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Replacing Outlets

If you have an outlet that fails to power appliances that work in other receptacles, first determine if you have a short circuit. If the circuitry seems fine and something as simple as a loose wire isn't responsible, you may need to replace the outlet itself.

Receptacles can be either the non-grounding variety (one that will accommodate two-pronged plugs only) or the grounding type (will accept three prongs). Grounding outlets are more convenient and are a good replacement for the older, non-grounding type, if your home's wiring will allow it.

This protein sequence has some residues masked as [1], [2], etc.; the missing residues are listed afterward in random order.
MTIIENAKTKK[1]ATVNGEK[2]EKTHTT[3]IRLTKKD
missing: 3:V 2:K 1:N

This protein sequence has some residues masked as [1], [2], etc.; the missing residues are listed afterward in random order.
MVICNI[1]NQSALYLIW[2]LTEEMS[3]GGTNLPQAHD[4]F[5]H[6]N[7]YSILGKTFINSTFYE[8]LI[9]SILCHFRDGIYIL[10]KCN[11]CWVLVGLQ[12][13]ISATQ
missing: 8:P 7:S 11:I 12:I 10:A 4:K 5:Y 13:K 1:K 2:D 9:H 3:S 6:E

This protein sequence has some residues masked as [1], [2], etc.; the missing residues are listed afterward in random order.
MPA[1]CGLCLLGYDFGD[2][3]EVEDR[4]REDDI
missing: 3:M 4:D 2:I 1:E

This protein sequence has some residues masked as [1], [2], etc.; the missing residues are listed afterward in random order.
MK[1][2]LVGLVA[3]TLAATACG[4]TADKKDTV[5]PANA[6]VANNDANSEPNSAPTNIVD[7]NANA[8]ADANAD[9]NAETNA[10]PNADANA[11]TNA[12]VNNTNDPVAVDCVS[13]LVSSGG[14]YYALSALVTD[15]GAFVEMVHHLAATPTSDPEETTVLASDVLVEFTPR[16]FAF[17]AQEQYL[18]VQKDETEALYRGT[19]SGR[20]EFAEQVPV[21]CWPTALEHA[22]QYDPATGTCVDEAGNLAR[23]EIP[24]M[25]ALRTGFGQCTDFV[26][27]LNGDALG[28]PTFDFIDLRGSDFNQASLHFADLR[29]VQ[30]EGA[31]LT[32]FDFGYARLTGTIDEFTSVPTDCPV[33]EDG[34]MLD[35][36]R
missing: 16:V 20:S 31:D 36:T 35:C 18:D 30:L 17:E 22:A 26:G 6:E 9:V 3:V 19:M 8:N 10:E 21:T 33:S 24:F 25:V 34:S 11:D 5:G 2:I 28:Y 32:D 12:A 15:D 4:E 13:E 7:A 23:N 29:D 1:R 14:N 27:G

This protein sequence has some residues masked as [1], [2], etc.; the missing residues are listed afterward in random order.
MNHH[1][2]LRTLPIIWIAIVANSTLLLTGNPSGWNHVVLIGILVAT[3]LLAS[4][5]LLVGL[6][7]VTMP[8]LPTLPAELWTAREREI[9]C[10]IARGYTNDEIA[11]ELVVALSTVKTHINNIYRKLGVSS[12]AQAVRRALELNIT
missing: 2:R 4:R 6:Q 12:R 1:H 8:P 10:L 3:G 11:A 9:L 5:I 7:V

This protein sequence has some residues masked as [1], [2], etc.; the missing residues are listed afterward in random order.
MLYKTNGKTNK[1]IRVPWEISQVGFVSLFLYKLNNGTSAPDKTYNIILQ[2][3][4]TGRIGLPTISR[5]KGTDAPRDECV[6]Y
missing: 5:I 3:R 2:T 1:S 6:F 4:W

The way to know if installing a grounding outlet is kosher is to disable the power, remove the cover plate and test the outlet to make sure the power is off. Unscrew the anchor screws holding the receptacle in the outlet box and gently pull it forward. If you see a wire that is either green or naked, the outlet box is grounded and will accept a grounding outlet. If not, you must replace the non-grounding receptacle with an identical one. If you want to change the outlet from non-grounding to grounding, it is time to call an electrician, who can make the alteration for you, usually fairly inexpensively.